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Insanely complete Ansible playbook, showing off all the options
---
# ^^^ YAML documents must begin with the document separator "---"
#
#### Example docblock, I like to put a descriptive comment at the top of my
#### playbooks.
#
# Overview: Playbook to bootstrap a new host for configuration management.
# Applies to: production
# Description:
# Ensures that a host is configured for management with Ansible.
#
###########
#
#
# Note:
# YAML, like Python, cares about whitespace. Indent consistently throughout.
# Be aware! Unlike Python, YAML refuses to allow the tab character for
# indentation, so always use spaces.
#
# Two-space indents feel comfortable to me, but do whatever you like.
# vim:ff=unix ts=2 sw=2 ai expandtab
#
# If you're new to YAML, keep in mind that YAML documents, like XML
# documents, represent a tree-like structure of nodes and text. More
# familiar with JSON? Think of YAML as a strict and more flexible JSON
# with fewer significant characters (e.g., :, "", {}, [])
#
# The curious may read more about YAML at:
# http://www.yaml.org/spec/1.2/spec.html
#
###
# Notice the minus on the line below -- this starts the playbook's record
# in the YAML document. Only one playbook is allowed per YAML file. Indent
# the body of the playbook.
-
hosts: all
###########
# Playbook attribute: hosts
# Required: yes
# Description:
# The name of a host or group of hosts that this playbook should apply to.
#
## Example values:
# hosts: all -- applies to all hosts
# hosts: hostname -- apply ONLY to the host 'hostname'
# hosts: groupname -- apply to all hosts in groupname
# hosts: group1,group2 -- apply to hosts in group1 & group2
# hosts: group1,host1 -- mix and match hosts
# hosts: *.mars.nasa.gov wildcard matches work as expected
#
## Using a variable value for 'hosts'
#
# You can, in fact, set hosts to a variable, for example:
#
# hosts: $groups -- apply to all hosts specified in the variable $groups
#
# This is handy for testing playbooks, running the same playbook against a
# staging environment before running it against production, occasional
# maintenance tasks, and other cases where you want to run the playbook
# against just a few systems rather than a whole group.
#
# If you set hosts as shown above, then you can specify which hosts to
# apply the playbook to on each run as so:
#
# ansible-playbook playbook.yml --extra-vars="groups=staging"
#
# Use --extra-vars to set $groups to any combination of groups, hostnames,
# or wildcards just like the examples in the previous section.
#
sudo: True
###########
# Playbook attribute: sudo
# Default: False
# Required: no
# Description:
# If True, always use sudo to run this playbook, just like passing the
# --sudo (or -s) flag to ansible or ansible-playbook.
user: remoteuser
###########
# Playbook attribute: user
# Default: "root'
# Required: no
# Description
# Remote user to execute the playbook as
###########
# Playbook attribute: vars
# Default: none
# Required: no
# Description:
# Set configuration variables passed to templates & included playbooks
# and handlers. See below for examples.
vars:
color: brown
web:
memcache: 192.168.1.2
httpd: apache
# Tree-like structures work as expected, but be careful to surround
# the variable name with ${} when using.
#
# For this example, ${web.memcache} and ${web.apache} are both usable
# variables.
########
# The following works in Ansible 0.5 and later, and will set $config_path
# "/etc/ntpd.conf" as expected.
#
# In older versions, $config_path will be set to the string "/etc/$config"
#
config: ntpd.conf
config_path: /etc/$config
########
# Variables can be set conditionally. This is actually a tiny snippet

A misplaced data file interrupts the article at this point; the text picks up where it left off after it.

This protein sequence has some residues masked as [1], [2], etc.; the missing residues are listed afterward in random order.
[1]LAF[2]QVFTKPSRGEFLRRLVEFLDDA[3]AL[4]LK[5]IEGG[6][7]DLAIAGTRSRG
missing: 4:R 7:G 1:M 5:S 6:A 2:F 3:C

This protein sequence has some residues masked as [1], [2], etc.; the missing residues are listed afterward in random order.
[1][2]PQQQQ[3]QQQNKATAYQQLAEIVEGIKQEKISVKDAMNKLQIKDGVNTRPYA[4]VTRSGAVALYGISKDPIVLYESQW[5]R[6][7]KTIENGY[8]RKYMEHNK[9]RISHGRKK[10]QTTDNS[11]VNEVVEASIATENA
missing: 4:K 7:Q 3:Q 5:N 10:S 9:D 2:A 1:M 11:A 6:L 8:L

# of Python that will get filled in and evaluated during playbook execution.
# This expressioun should always evaluate to True or False.
#
# In this playbook, this will always evaluate to False, because 'color'
# is set to 'brown' above.
#
# When ansible interprets the following, it will first expand $color to
# 'brown' and then evaluate 'brown' == 'blue' as a Python expression.
is_color_blue: "'$color' == 'blue'"
#####
# Builtin Variables
#
# Everything that the 'setup' module provides can be used in the
# vars section. Ansible native, Facter, and Ohai facts can all be
# used.
#
# Run the setup module to see what else you can use:
# ansible -m setup -i /path/to/hosts.ini host1
main_vhost: ${ansible_fqdn}
public_ip: ${ansible_eth0.ipv4.address}
# vars_files is better suited for distro-specific settings, however...
is_ubuntu: "'${ansible_distribution}' == 'ubuntu'"
##########
# Playbook attribute: vars_files
# Required: no
# Description:
# Specifies a list of YAML files to load variables from.
#
# Always evaluated after the 'vars' section, no matter which section
# occurs first in the playbook. Examples are below.
#
# Example YAML for a file to be included by vars_files:
# ---
# - monitored_by: phobos.mars.nasa.gov
# - fish_sticks: "good with custard"
# # (END OF DOCUMENT)
#
# A 'vars' YAML file represents a list of variables. Don't use playbook
# YAML for a 'vars' file.
#
# Remove the indentation & comments of course, the '---' should be at
# the left margin in the variables file.
#
vars_files:
# Include a file from this absolute path
- /srv/ansible/vars/vars_file.yml
# Include a file from a path relative to this playbook
- vars/vars_file.yml
# By the way, variables set in 'vars' are available here.
- vars/$hostname.yml
# It's also possible to pass an array of files, in which case
# Ansible will loop over the array and include the first file that
# exists. If none exist, ansible-playbook will halt with an error.
#
# An excellent way to handle platform-specific differences.
- [ vars/$platform.yml, vars/default.yml ]
# Files in vars_files process in order, so later files can
# provide more specific configuration:
- [ vars/$host.yml ]
# Hey, but if you're doing host-specific variable files, you might
# consider setting the variable for a group in your hosts.ini and
# adding your host to that group. Just a thought.
##########
# Playbook attribute: vars_prompt
# Required: no
# Description:
# A list of variables that must be manually input each time this playbook
# runs. Used for sensitive data and also things like release numbers that
# vary on each deployment. Ansible always prompts for this value, even
# if it's passed in through the inventory or --extra-vars.
#
# The input won't be echoed back to the terminal. Ansible will always
# prompt for the variables in vars_prompt, even if they're passed in via
# --extra-vars or group variables.
#
# TODO: I think that the value is supposed to show as a prompt but this
# doesn't work in the latest devel
#
vars_prompt:
passphrase: "Please enter the passphrase for the SSL certificate"
# Not sensitive, but something that should vary on each playbook run.
release_version: "Please enter a release tag"
##########
# Playbook attribute: tasks
# Required: yes
# Description:
# A list of tasks to perform in this playbook.
tasks:
##########
# The simplest task
# Each task must have a name & action.
- name: Check that the server's alive
action: ping
##########
# Ansible modules do the work!
- name: Enforce permissions on /tmp/secret
action: file path=/tmp/secret mode=0600 owner=root group=root
#
# Format 'action' like above:
# <modulename> <module parameters>
#
# Test your parameters using:
# ansible -m <module> -a "<module parameters>"